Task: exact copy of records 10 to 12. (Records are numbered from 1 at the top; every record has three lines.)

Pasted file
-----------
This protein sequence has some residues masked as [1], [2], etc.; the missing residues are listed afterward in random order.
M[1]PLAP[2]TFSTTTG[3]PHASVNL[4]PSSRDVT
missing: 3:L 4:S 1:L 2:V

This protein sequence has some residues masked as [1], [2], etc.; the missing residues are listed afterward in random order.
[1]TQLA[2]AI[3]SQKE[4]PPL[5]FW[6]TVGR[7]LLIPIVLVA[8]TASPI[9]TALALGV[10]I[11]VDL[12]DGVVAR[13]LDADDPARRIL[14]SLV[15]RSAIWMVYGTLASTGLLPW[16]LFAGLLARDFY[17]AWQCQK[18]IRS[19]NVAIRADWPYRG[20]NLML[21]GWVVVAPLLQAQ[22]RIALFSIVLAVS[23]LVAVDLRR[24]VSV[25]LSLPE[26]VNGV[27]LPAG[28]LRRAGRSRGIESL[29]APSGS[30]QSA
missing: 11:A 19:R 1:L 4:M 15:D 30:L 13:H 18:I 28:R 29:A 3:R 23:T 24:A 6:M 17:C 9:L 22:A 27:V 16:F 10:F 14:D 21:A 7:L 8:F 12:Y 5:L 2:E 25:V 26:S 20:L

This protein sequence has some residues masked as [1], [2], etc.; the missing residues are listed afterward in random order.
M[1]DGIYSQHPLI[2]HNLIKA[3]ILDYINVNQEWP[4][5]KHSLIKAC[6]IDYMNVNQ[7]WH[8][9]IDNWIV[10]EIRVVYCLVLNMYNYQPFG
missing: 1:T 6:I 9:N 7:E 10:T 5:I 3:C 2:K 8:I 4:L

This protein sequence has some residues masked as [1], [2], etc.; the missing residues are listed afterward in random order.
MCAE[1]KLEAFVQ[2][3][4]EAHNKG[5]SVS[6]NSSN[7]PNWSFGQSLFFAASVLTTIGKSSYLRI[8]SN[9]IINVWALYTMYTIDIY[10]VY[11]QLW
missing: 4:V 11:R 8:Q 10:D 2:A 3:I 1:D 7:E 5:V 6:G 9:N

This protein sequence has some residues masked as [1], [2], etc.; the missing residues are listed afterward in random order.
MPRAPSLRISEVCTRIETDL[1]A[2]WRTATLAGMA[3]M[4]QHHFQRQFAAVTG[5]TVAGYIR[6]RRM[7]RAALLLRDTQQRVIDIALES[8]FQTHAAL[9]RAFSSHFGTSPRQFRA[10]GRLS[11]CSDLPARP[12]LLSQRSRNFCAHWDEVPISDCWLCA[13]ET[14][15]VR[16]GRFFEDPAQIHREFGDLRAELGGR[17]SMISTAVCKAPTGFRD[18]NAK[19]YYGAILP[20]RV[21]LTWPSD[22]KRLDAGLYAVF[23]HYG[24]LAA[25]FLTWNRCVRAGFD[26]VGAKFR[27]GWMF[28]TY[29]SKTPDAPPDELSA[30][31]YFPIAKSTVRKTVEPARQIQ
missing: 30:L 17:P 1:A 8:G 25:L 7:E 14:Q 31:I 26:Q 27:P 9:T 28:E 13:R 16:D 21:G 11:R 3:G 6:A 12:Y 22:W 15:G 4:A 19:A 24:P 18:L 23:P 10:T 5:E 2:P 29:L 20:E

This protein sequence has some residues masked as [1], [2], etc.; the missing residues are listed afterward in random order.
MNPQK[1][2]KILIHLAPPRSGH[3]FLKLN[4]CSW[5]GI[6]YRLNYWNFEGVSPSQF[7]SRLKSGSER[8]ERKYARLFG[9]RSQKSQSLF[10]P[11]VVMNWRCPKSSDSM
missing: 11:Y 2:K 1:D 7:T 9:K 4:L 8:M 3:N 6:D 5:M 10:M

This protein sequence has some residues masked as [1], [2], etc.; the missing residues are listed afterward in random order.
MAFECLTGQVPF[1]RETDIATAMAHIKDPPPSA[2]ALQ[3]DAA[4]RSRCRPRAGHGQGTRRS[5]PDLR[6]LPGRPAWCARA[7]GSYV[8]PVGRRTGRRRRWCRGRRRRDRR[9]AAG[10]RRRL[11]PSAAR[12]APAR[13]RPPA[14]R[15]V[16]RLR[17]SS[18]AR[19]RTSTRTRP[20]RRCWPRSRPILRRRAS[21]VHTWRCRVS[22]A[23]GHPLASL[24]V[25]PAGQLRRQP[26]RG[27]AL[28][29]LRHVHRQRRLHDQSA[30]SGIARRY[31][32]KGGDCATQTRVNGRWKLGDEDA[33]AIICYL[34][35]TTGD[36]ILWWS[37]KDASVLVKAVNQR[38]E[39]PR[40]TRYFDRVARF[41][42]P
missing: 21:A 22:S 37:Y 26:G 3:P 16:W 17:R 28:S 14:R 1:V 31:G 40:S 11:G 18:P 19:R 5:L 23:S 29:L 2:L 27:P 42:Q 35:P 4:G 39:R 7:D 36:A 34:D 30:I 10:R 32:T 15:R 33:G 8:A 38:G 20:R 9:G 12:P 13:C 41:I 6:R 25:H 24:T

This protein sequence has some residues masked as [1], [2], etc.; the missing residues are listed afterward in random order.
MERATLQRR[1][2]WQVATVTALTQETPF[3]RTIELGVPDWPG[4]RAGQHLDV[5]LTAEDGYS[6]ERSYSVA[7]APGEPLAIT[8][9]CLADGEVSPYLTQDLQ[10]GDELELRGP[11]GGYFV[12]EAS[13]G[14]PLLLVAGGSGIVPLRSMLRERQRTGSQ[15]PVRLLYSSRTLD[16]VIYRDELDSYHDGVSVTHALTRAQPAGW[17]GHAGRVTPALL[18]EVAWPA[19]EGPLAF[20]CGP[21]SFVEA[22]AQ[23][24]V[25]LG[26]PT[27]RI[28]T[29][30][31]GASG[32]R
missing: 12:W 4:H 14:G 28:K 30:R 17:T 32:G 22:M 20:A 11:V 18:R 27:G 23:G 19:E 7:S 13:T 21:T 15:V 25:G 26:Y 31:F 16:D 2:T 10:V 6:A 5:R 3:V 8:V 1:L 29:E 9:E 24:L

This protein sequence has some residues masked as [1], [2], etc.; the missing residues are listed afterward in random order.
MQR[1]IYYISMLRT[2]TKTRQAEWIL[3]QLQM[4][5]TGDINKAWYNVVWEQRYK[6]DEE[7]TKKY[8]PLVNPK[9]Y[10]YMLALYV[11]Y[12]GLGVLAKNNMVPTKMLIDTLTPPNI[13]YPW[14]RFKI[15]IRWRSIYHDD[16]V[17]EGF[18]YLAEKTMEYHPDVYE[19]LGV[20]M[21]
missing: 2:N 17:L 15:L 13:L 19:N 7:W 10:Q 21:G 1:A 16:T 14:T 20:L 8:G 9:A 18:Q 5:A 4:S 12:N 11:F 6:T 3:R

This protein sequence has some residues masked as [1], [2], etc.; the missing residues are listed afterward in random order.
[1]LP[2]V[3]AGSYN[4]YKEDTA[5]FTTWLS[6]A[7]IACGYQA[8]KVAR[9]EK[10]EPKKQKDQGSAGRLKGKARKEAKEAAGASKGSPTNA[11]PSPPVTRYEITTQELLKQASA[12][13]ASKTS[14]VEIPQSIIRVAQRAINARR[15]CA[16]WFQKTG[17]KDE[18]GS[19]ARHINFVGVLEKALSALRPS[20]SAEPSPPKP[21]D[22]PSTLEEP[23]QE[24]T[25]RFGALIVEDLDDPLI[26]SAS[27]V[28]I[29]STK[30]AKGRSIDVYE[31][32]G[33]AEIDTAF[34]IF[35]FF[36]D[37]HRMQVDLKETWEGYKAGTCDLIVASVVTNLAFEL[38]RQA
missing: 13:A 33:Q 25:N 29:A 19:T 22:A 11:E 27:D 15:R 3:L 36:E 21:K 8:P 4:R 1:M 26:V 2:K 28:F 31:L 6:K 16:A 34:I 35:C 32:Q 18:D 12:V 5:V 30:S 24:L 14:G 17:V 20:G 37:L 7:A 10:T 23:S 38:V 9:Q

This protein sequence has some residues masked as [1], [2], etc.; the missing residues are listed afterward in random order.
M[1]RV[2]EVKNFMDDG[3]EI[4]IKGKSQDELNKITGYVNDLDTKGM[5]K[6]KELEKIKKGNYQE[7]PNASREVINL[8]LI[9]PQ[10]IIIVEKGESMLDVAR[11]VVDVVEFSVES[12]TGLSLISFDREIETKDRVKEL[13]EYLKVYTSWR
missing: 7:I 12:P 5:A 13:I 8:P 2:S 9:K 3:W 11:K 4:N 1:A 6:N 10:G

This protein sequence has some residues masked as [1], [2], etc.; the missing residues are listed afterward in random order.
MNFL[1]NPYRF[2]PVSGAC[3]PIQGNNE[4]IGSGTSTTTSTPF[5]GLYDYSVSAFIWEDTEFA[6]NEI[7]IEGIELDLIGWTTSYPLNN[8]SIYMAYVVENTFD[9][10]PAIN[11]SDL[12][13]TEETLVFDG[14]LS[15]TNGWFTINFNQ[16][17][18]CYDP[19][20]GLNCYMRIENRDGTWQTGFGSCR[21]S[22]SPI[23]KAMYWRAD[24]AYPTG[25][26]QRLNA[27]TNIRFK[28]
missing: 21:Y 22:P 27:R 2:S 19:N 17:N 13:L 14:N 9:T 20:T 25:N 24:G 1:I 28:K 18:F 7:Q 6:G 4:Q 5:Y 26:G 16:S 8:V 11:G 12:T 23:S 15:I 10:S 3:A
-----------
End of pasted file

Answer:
This protein sequence has some residues masked as [1], [2], etc.; the missing residues are listed afterward in random order.
[1]LP[2]V[3]AGSYN[4]YKEDTA[5]FTTWLS[6]A[7]IACGYQA[8]KVAR[9]EK[10]EPKKQKDQGSAGRLKGKARKEAKEAAGASKGSPTNA[11]PSPPVTRYEITTQELLKQASA[12][13]ASKTS[14]VEIPQSIIRVAQRAINARR[15]CA[16]WFQKTG[17]KDE[18]GS[19]ARHINFVGVLEKALSALRPS[20]SAEPSPPKP[21]D[22]PSTLEEP[23]QE[24]T[25]RFGALIVEDLDDPLI[26]SAS[27]V[28]I[29]STK[30]AKGRSIDVYE[31][32]G[33]AEIDTAF[34]IF[35]FF[36]D[37]HRMQVDLKETWEGYKAGTCDLIVASVVTNLAFEL[38]RQA
missing: 13:A 33:Q 25:N 29:A 19:T 22:A 11:E 27:D 15:R 3:L 36:E 21:K 8:P 4:R 1:M 26:V 2:K 28:F 31:L 6:K 16:A 34:I 35:C 32:Q 18:D 12:V 5:V 30:S 24:L 14:G 17:V 20:G 37:L 7:A 10:T 23:S 38:V 9:Q

This protein sequence has some residues masked as [1], [2], etc.; the missing residues are listed afterward in random order.
M[1]RV[2]EVKNFMDDG[3]EI[4]IKGKSQDELNKITGYVNDLDTKGM[5]K[6]KELEKIKKGNYQE[7]PNASREVINL[8]LI[9]PQ[10]IIIVEKGESMLDVAR[11]VVDVVEFSVES[12]TGLSLISFDREIETKDRVKEL[13]EYLKVYTSWR
missing: 7:I 12:P 5:A 13:I 8:P 2:S 9:K 3:W 11:K 4:N 1:A 6:N 10:G

This protein sequence has some residues masked as [1], [2], etc.; the missing residues are listed afterward in random order.
MNFL[1]NPYRF[2]PVSGAC[3]PIQGNNE[4]IGSGTSTTTSTPF[5]GLYDYSVSAFIWEDTEFA[6]NEI[7]IEGIELDLIGWTTSYPLNN[8]SIYMAYVVENTFD[9][10]PAIN[11]SDL[12][13]TEETLVFDG[14]LS[15]TNGWFTINFNQ[16][17][18]CYDP[19][20]GLNCYMRIENRDGTWQTGFGSCR[21]S[22]SPI[23]KAMYWRAD[24]AYPTG[25][26]QRLNA[27]TNIRFK[28]
missing: 21:Y 22:P 27:R 2:S 19:N 17:N 13:L 14:N 9:T 20:T 25:N 24:G 1:I 28:K 18:F 7:Q 6:G 4:Q 5:Y 26:G 16:S 8:V 11:G 12:T 23:S 15:I 10:S 3:A